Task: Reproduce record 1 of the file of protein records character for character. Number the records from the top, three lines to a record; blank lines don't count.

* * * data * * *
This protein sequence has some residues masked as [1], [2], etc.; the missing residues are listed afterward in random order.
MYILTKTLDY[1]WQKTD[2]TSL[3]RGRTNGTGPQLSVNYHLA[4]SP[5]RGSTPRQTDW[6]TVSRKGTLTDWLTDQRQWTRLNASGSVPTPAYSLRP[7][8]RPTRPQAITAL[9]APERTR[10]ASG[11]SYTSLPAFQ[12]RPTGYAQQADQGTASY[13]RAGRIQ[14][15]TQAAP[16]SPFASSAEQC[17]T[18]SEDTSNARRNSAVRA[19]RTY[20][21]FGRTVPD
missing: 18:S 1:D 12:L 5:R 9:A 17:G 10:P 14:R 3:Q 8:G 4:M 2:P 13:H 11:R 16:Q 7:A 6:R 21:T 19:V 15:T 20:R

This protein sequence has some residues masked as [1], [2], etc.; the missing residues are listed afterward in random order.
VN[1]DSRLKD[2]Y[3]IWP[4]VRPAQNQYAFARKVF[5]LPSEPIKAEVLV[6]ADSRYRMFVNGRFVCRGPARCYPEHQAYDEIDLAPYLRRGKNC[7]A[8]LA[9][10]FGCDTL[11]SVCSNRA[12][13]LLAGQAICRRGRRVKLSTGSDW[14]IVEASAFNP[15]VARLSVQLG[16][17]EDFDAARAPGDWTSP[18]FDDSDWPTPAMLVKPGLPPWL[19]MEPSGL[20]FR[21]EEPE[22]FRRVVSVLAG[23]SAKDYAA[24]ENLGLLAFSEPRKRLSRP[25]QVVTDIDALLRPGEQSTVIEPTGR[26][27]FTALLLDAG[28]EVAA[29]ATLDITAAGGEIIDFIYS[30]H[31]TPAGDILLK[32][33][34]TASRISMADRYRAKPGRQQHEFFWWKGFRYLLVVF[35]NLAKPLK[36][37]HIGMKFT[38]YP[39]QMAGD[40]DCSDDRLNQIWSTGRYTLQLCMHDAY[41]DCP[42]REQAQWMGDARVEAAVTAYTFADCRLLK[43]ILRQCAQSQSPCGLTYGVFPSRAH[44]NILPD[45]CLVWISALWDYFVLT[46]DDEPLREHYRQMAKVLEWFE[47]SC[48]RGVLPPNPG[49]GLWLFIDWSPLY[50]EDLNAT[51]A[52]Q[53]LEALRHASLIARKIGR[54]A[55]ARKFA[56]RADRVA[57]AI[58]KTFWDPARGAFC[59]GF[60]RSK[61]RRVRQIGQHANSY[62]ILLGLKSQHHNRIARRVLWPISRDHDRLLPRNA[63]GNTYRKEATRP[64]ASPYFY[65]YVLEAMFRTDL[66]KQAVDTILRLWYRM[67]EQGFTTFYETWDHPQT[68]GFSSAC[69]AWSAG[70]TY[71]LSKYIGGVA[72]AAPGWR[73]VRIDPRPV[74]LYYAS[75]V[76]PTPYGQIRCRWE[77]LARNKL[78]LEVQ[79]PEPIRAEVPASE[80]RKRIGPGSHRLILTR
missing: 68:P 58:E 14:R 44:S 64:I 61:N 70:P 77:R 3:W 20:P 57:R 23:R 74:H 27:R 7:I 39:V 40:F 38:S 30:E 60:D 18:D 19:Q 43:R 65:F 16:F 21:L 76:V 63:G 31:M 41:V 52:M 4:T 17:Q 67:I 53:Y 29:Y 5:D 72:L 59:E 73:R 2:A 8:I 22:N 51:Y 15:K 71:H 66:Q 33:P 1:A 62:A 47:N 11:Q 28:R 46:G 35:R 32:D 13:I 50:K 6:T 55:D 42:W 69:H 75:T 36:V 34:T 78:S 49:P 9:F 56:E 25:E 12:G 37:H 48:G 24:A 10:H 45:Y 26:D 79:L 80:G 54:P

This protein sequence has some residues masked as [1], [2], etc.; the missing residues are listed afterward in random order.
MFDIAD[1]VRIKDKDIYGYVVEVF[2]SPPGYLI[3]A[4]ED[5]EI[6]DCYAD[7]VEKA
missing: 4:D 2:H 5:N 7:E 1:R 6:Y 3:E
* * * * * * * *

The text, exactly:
This protein sequence has some residues masked as [1], [2], etc.; the missing residues are listed afterward in random order.
MYILTKTLDY[1]WQKTD[2]TSL[3]RGRTNGTGPQLSVNYHLA[4]SP[5]RGSTPRQTDW[6]TVSRKGTLTDWLTDQRQWTRLNASGSVPTPAYSLRP[7][8]RPTRPQAITAL[9]APERTR[10]ASG[11]SYTSLPAFQ[12]RPTGYAQQADQGTASY[13]RAGRIQ[14][15]TQAAP[16]SPFASSAEQC[17]T[18]SEDTSNARRNSAVRA[19]RTY[20][21]FGRTVPD
missing: 18:S 1:D 12:L 5:R 9:A 17:G 10:P 14:R 3:Q 8:G 4:M 2:P 13:H 11:R 16:Q 7:A 6:R 21:T 19:V 15:T 20:R